This list is not all-inclusive. Please see a doctor for any symptom that is severe or concerning.
Other conditions can cause symptoms similar to a sinus infection, including:
- Seasonal allergies
How Can I Get Rid Of My Sinus Infection
On the topic of staying home, rest plays a key role in recovering from a viral sinus infection. Viruses must run their course, so getting lots of rest may help shorten the duration and severity of your illness. Its also important to drink plenty of water and to stay away from things that can further irritate your sinuses, like cigarette smoke, strong perfumes and airborne allergens.
While treatments cant cure a viral sinus infection, there are several steps you can take to reduce your symptoms as you recover. Try using a saline nasal spray to rinse your sinuses and an over-the-counter decongestant to help you breathe more easily. On average, the symptoms of a viral sinus infection last for about seven to 10 days.
While many sinus infections can be addressed with self-care measures, you should promptly seek medical care if:
- You have a fever
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How Long A Sinus Infection Lasts
While the symptoms youre experiencing wont necessarily help you determine the cause of your infection, the duration of the sinusitis can provide some clues. Often, viral infections dont last that long. If your sinus infection lasts for about a week, its usually due to a virus.
Bacterial sinus infections, on the other hand, can persist for some time. They usually last for 10 days or longer. While viral infections usually start to get better after a few days, bacterial infections tend to get worse over time. Bacteria are usually responsible for cases of chronic sinusitis.
Other Remedies For Symptom Relief
Staying hydrated can help thin mucus to ease congestion.
Drinking hot liquids such as tea and broth may help relieve your symptoms. Breathing in moist air may also help relieve the discomfort that comes with nasal congestion. Try breathing in steam from the shower, a bowl of hot water, or a mug of tea.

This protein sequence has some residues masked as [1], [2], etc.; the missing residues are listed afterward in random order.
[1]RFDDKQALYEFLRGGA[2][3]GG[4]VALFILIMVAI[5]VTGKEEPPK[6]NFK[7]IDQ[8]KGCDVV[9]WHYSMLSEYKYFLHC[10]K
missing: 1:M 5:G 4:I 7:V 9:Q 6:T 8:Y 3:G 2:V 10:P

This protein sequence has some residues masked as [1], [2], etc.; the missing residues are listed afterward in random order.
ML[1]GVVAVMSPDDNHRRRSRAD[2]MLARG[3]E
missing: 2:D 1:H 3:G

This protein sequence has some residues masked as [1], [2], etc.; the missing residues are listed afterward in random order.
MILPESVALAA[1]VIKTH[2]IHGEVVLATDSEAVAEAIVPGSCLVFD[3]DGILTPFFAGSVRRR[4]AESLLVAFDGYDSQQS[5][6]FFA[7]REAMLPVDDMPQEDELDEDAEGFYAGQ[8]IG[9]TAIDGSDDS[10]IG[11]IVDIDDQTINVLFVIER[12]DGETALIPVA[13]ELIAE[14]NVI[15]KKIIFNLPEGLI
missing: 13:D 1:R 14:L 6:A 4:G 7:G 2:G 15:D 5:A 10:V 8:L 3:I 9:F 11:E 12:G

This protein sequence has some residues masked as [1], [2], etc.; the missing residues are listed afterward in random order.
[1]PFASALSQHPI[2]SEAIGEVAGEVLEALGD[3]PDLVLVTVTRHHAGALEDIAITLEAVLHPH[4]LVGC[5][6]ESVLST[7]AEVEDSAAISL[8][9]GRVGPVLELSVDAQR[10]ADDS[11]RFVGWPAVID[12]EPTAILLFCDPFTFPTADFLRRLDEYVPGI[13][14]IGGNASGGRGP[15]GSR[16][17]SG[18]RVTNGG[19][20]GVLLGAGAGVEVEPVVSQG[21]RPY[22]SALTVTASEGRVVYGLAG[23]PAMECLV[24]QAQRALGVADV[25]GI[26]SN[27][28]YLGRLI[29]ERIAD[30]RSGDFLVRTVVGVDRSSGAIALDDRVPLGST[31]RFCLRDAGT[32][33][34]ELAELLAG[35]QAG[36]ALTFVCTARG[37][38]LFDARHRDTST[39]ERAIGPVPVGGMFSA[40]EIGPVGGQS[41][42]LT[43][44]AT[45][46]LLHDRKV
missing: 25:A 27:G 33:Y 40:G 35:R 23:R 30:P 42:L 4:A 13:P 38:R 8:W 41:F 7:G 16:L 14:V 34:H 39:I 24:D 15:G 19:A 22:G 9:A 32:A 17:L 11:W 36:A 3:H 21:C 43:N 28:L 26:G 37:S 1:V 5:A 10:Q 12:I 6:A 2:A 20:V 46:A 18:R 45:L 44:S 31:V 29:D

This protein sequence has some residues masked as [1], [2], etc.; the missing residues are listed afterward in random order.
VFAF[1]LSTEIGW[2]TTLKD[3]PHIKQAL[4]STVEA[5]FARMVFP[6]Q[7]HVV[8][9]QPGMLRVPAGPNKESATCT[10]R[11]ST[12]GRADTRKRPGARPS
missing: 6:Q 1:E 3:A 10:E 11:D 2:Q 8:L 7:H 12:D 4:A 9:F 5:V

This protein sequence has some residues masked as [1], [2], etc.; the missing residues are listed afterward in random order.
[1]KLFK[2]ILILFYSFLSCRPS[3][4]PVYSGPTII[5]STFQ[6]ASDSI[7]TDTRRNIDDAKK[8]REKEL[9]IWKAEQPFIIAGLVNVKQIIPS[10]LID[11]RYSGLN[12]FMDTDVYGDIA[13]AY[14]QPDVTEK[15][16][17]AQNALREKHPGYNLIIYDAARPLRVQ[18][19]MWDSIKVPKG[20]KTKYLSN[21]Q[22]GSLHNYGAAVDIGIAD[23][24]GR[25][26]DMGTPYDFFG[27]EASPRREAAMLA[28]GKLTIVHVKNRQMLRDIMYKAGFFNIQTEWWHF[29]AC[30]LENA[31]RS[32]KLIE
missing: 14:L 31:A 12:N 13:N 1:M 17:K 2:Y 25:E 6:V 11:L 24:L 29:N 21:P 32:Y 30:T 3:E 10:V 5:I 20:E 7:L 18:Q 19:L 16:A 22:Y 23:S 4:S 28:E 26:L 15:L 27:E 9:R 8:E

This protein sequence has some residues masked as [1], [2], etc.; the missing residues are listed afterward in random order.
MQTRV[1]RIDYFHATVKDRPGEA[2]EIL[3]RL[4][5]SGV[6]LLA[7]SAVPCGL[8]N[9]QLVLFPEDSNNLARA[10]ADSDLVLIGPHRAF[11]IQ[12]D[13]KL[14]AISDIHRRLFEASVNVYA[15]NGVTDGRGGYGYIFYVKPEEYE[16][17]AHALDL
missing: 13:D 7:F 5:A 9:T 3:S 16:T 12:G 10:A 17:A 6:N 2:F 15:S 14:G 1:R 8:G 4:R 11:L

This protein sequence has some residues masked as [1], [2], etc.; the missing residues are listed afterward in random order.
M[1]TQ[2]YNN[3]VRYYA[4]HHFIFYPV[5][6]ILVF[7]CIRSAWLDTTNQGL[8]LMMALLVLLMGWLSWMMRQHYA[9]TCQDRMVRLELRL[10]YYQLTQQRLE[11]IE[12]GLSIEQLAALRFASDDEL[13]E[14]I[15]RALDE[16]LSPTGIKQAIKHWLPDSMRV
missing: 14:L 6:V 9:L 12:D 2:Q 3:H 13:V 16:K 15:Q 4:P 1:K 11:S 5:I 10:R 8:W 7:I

If your voice is hoarse, rest it by avoiding yelling, whispering, and singing.
Placing a warm compress over the inflamed area can help reduce pressure and provide relief.
damages the natural protective elements of your nose, mouth, throat, and respiratory system.
If you smoke, consider quitting. Ask a doctor if you need help or are interested in quitting. Quitting may help prevent future episodes of both acute and chronic sinusitis.
Wash your hands frequently, especially during cold and flu seasons, to keep your sinuses from becoming irritated or infected by viruses or bacteria on your hands.
Using a humidifier during the cooler, dryer months may also help prevent sinus infections.
Talk with a doctor to see if allergies are causing your sinusitis. If youre allergic to something that causes persistent sinus symptoms, you will likely need to treat your allergies to relieve your sinus infection.
You may need to seek an allergy specialist to determine the cause of the allergy. The specialist may suggest:
- avoiding the allergen
- doing allergic immunotherapy
Keeping your allergies under control can help prevent repeated episodes of sinusitis.
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When Do Symptoms First Appear
The symptoms of a sinus infection often come on suddenly. COVID-19 symptoms can develop more gradually 2 to 14 days after exposure to SARS-CoV-2.
Viruses that cause a cold or flu tend to circulate in the fall and winter months. COVID-19 can occur any time of the year. While a sinus infection could develop following COVID-19, this hasnt yet been reported by research.
A sinus infection can also occur after exposure to allergens or irritants, such as pollen, pet dander, and cigarette smoke. If you have allergies or were recently around an irritant, you may be at risk for a sinus infection.
How To Prevent A Sinus Infection
Prevention is really the key, she said. Staying healthy by drinking plenty of fluids, getting adequate rest, decreasing stress and washing your hands are all good preventive steps.
Make sure you get recommended vaccines such as the flu vaccine. Also, dont smoke and avoid secondhand smoke. And avoid close contract with others who have colds or other upper respiratory infections, Melinda said.